Well, finally got shoes on Top. What a difference. I'd been calling my shoer a week into his last trim to get shoes on him. Hey, it only took him about six weeks to get it done. Yeah I was a little irritated. I asked him if his back had been bothering him. He said, "Yeah, for about a week or two." I replied, "Maybe a month or so?" He looked a little sheepish and said, "Well, yeah. We're you ready to kill me?" I replied, "I was this close." Holding up my hand showing less than an inch of space between my thumb and forefinger.
Top was good boy for his shoes. He wears 3's all the way around. My shoer actually likes him. Rare for him to like a WB. Top's just not typical WB I guess. He is kind of a giant Arab/TB or something. So, he's a branded Oldenburg. Sire was Holsteiner, dam was Hanoverian. Have no clue as to why he seems like a giant Arab. There is a substantial amount of TB though.
I rode him the other day. Had to test ride the new shoes. They really did make a difference for him, especially over rocks on the gravel drives. I take him to the main arena. The bridge for the trail classes had been left in there from the show last weekend. It was apparently a 'horse eating bridge'. I hooked him up, and started to lunge. Every time he came around near the bridge he'd get tall, and bow his body away from the bridge. I figured I'd ignore that behavior, and just continue like I didn't notice anything. I'd just take a little contact on that side, and redirect him quietly, and wait for him to get over it. He did pretty well going to the left.
Change of direction to the right. OMG...the sky is falling. The bridge looks even more monstrous from this direction. Top can cover about ten feet sideways in one hop, in my direction. Giant horse in my lap wanting me to save him from what I now realize is the 'Troll's Bridge' from the 'Three Billy Goats Gruff '. I'm just not sure how I could not have been aware of that from the get go. I must be very unobservant.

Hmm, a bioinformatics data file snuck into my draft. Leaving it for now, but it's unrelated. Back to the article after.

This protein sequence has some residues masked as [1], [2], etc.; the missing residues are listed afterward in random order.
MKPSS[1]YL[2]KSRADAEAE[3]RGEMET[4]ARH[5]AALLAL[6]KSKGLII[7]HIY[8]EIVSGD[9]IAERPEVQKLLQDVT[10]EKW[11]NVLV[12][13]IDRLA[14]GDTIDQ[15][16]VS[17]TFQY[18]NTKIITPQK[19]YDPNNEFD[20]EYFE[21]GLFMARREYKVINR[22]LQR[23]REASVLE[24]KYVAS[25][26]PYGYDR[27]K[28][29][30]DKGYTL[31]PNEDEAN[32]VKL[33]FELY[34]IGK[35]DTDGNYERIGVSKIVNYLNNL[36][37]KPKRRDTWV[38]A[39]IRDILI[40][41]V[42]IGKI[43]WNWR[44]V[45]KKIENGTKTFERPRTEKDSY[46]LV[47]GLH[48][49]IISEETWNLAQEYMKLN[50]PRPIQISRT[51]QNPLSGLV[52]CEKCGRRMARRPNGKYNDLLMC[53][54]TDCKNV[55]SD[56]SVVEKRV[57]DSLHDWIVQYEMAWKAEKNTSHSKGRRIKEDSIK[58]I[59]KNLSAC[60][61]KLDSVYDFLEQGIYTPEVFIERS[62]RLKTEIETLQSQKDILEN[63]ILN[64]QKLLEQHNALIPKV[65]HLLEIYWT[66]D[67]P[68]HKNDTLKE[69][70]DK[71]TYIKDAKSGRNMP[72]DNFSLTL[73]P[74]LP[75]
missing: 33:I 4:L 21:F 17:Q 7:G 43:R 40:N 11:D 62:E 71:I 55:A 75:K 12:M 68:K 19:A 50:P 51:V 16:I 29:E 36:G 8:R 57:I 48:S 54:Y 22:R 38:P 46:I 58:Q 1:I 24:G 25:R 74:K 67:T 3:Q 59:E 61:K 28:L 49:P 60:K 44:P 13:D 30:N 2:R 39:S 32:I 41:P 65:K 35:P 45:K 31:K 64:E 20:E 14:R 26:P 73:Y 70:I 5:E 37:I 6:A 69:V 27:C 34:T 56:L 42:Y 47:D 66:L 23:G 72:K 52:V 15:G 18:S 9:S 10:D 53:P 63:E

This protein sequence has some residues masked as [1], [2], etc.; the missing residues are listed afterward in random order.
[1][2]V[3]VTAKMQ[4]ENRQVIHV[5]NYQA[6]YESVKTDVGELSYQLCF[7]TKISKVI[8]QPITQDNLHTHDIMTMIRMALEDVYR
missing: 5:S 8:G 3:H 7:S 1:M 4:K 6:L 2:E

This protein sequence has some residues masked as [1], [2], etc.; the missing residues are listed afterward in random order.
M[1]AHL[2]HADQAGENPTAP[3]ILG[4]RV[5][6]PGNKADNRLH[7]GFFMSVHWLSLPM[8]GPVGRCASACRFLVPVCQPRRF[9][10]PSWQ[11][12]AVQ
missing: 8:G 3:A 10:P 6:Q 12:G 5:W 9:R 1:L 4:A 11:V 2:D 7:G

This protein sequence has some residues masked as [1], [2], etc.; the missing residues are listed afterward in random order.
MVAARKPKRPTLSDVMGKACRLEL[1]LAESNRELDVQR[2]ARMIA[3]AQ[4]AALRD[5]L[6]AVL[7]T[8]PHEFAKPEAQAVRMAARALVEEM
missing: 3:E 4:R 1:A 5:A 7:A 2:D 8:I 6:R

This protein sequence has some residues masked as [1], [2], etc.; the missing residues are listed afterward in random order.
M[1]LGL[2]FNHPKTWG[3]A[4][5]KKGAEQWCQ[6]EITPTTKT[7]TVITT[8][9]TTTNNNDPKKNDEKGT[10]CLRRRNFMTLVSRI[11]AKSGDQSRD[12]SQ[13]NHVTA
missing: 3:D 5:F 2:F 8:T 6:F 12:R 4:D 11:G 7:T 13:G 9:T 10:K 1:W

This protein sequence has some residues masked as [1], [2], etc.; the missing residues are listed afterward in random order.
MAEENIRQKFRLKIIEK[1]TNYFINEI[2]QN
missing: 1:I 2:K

I look at my very tall quivering mass of horse. I pat him, step to his left side and say, "Oh, come on you big baby." We walk together over to the very scary bridge. He stops about seven feet shy of it. I turn and look at him, give a little tug and say, "Oh come on, you're fine." I walk up to the bridge. I stand on the bridge. He stands next to me by the bridge. I turn and walk over the bridge. He walks with no hesitation over the bridge. No big thing. I think we're good to go.
We go back out to our lunging spot, and begin again. He comes around on the circle...sees the bridge, and catches air again. AHHHH! So, we just went in circles until he could walk, trot, canter past the bridge without falling apart.